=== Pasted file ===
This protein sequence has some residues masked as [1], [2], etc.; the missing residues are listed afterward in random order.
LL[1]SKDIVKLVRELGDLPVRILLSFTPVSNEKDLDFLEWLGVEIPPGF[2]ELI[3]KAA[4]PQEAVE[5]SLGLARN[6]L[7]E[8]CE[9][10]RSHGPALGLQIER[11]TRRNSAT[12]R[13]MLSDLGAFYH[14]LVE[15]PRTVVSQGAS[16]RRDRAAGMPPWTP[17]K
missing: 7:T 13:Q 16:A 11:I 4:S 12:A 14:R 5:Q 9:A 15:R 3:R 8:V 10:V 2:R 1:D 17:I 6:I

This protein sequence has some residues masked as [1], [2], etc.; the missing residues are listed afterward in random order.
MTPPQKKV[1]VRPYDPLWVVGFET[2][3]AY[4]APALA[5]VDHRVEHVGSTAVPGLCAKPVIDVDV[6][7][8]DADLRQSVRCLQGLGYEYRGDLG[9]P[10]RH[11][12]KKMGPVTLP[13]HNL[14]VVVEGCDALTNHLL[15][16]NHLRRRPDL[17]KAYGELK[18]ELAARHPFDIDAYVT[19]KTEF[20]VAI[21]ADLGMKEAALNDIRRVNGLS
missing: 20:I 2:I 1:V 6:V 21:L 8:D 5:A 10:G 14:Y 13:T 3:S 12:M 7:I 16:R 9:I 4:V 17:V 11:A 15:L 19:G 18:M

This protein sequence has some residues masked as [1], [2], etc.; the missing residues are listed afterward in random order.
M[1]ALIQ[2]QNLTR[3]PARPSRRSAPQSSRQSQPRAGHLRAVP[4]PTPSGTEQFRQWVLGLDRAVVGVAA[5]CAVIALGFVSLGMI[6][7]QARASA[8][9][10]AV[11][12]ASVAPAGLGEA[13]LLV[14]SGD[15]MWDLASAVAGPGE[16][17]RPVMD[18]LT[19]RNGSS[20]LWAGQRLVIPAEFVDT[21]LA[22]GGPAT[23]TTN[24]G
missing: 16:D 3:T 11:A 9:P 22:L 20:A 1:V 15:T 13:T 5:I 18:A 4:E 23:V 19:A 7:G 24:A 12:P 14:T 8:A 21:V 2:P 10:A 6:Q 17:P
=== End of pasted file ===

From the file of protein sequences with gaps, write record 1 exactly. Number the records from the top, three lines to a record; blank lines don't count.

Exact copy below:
This protein sequence has some residues masked as [1], [2], etc.; the missing residues are listed afterward in random order.
LL[1]SKDIVKLVRELGDLPVRILLSFTPVSNEKDLDFLEWLGVEIPPGF[2]ELI[3]KAA[4]PQEAVE[5]SLGLARN[6]L[7]E[8]CE[9][10]RSHGPALGLQIER[11]TRRNSAT[12]R[13]MLSDLGAFYH[14]LVE[15]PRTVVSQGAS[16]RRDRAAGMPPWTP[17]K
missing: 7:T 13:Q 16:A 11:I 4:S 12:A 14:R 5:Q 9:A 15:R 3:R 8:V 10:V 2:R 1:D 17:I 6:I